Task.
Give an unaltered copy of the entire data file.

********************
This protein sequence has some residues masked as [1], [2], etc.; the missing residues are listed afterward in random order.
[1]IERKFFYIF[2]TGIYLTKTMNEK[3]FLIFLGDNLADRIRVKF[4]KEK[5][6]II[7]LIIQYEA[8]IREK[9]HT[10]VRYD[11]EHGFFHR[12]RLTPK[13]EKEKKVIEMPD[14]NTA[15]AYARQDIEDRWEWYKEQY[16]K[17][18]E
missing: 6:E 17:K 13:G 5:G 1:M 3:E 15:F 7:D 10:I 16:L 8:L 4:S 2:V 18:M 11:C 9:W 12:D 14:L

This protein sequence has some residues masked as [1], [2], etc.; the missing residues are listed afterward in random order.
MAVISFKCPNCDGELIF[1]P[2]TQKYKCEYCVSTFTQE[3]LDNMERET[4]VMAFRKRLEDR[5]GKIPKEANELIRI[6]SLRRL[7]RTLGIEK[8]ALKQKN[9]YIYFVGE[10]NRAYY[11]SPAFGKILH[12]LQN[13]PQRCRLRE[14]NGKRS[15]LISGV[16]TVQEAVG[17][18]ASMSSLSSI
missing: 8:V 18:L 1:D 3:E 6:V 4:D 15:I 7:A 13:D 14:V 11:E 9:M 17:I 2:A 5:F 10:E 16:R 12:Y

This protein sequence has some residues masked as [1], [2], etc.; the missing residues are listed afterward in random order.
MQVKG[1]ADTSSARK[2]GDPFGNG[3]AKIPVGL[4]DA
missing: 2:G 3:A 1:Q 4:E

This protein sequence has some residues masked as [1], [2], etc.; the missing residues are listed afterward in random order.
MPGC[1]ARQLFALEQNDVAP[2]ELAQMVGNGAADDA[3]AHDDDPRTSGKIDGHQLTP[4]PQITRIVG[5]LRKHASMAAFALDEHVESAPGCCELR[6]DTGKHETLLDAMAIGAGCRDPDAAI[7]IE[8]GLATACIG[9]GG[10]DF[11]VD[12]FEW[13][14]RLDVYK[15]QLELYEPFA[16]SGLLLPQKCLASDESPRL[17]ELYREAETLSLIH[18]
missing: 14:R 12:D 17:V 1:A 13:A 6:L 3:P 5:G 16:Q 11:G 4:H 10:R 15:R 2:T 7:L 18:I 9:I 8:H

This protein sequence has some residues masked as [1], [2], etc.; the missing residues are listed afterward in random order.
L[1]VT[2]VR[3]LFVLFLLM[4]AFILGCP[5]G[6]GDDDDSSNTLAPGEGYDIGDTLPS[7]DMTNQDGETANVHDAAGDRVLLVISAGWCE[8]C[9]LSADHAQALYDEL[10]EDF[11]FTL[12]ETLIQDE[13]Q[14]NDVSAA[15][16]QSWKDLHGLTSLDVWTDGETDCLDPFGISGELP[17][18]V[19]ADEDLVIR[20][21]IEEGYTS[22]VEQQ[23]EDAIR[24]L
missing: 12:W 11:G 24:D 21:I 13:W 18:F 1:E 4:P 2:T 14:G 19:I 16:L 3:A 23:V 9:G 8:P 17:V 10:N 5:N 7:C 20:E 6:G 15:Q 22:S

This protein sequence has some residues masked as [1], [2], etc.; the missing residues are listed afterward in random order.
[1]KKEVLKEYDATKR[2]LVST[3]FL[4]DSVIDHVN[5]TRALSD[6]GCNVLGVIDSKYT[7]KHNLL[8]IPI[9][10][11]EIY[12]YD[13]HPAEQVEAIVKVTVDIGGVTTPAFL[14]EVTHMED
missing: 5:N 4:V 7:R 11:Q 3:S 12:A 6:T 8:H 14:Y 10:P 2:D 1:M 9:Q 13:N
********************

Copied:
This protein sequence has some residues masked as [1], [2], etc.; the missing residues are listed afterward in random order.
[1]IERKFFYIF[2]TGIYLTKTMNEK[3]FLIFLGDNLADRIRVKF[4]KEK[5][6]II[7]LIIQYEA[8]IREK[9]HT[10]VRYD[11]EHGFFHR[12]RLTPK[13]EKEKKVIEMPD[14]NTA[15]AYARQDIEDRWEWYKEQY[16]K[17][18]E
missing: 6:E 17:K 13:G 5:G 1:M 3:E 15:F 7:D 10:I 16:L 8:L 4:S 2:V 18:M 11:C 9:W 12:D 14:L

This protein sequence has some residues masked as [1], [2], etc.; the missing residues are listed afterward in random order.
MAVISFKCPNCDGELIF[1]P[2]TQKYKCEYCVSTFTQE[3]LDNMERET[4]VMAFRKRLEDR[5]GKIPKEANELIRI[6]SLRRL[7]RTLGIEK[8]ALKQKN[9]YIYFVGE[10]NRAYY[11]SPAFGKILH[12]LQN[13]PQRCRLRE[14]NGKRS[15]LISGV[16]TVQEAVG[17][18]ASMSSLSSI
missing: 8:V 18:L 1:D 3:E 6:V 4:D 15:I 7:A 13:D 14:V 11:E 9:M 17:I 2:A 5:F 10:E 16:R 12:Y

This protein sequence has some residues masked as [1], [2], etc.; the missing residues are listed afterward in random order.
MQVKG[1]ADTSSARK[2]GDPFGNG[3]AKIPVGL[4]DA
missing: 2:G 3:A 1:Q 4:E

This protein sequence has some residues masked as [1], [2], etc.; the missing residues are listed afterward in random order.
MPGC[1]ARQLFALEQNDVAP[2]ELAQMVGNGAADDA[3]AHDDDPRTSGKIDGHQLTP[4]PQITRIVG[5]LRKHASMAAFALDEHVESAPGCCELR[6]DTGKHETLLDAMAIGAGCRDPDAAI[7]IE[8]GLATACIG[9]GG[10]DF[11]VD[12]FEW[13][14]RLDVYK[15]QLELYEPFA[16]SGLLLPQKCLASDESPRL[17]ELYREAETLSLIH[18]
missing: 14:R 12:D 17:V 1:A 13:A 6:L 3:P 5:G 16:Q 11:G 4:H 10:R 15:R 2:T 7:L 18:I 9:I 8:H

This protein sequence has some residues masked as [1], [2], etc.; the missing residues are listed afterward in random order.
L[1]VT[2]VR[3]LFVLFLLM[4]AFILGCP[5]G[6]GDDDDSSNTLAPGEGYDIGDTLPS[7]DMTNQDGETANVHDAAGDRVLLVISAGWCE[8]C[9]LSADHAQALYDEL[10]EDF[11]FTL[12]ETLIQDE[13]Q[14]NDVSAA[15][16]QSWKDLHGLTSLDVWTDGETDCLDPFGISGELP[17][18]V[19]ADEDLVIR[20][21]IEEGYTS[22]VEQQ[23]EDAIR[24]L
missing: 12:W 11:G 24:D 21:I 13:W 18:F 1:E 4:P 2:T 14:G 19:I 16:L 3:A 23:V 9:G 8:P 17:V 10:N 5:N 7:C 20:E 6:G 15:Q 22:S

This protein sequence has some residues masked as [1], [2], etc.; the missing residues are listed afterward in random order.
[1]KKEVLKEYDATKR[2]LVST[3]FL[4]DSVIDHVN[5]TRALSD[6]GCNVLGVIDSKYT[7]KHNLL[8]IPI[9][10][11]EIY[12]YD[13]HPAEQVEAIVKVTVDIGGVTTPAFL[14]EVTHMED
missing: 5:N 4:V 7:R 11:Q 3:S 12:A 6:T 8:H 14:Y 10:P 2:D 1:M 9:Q 13:N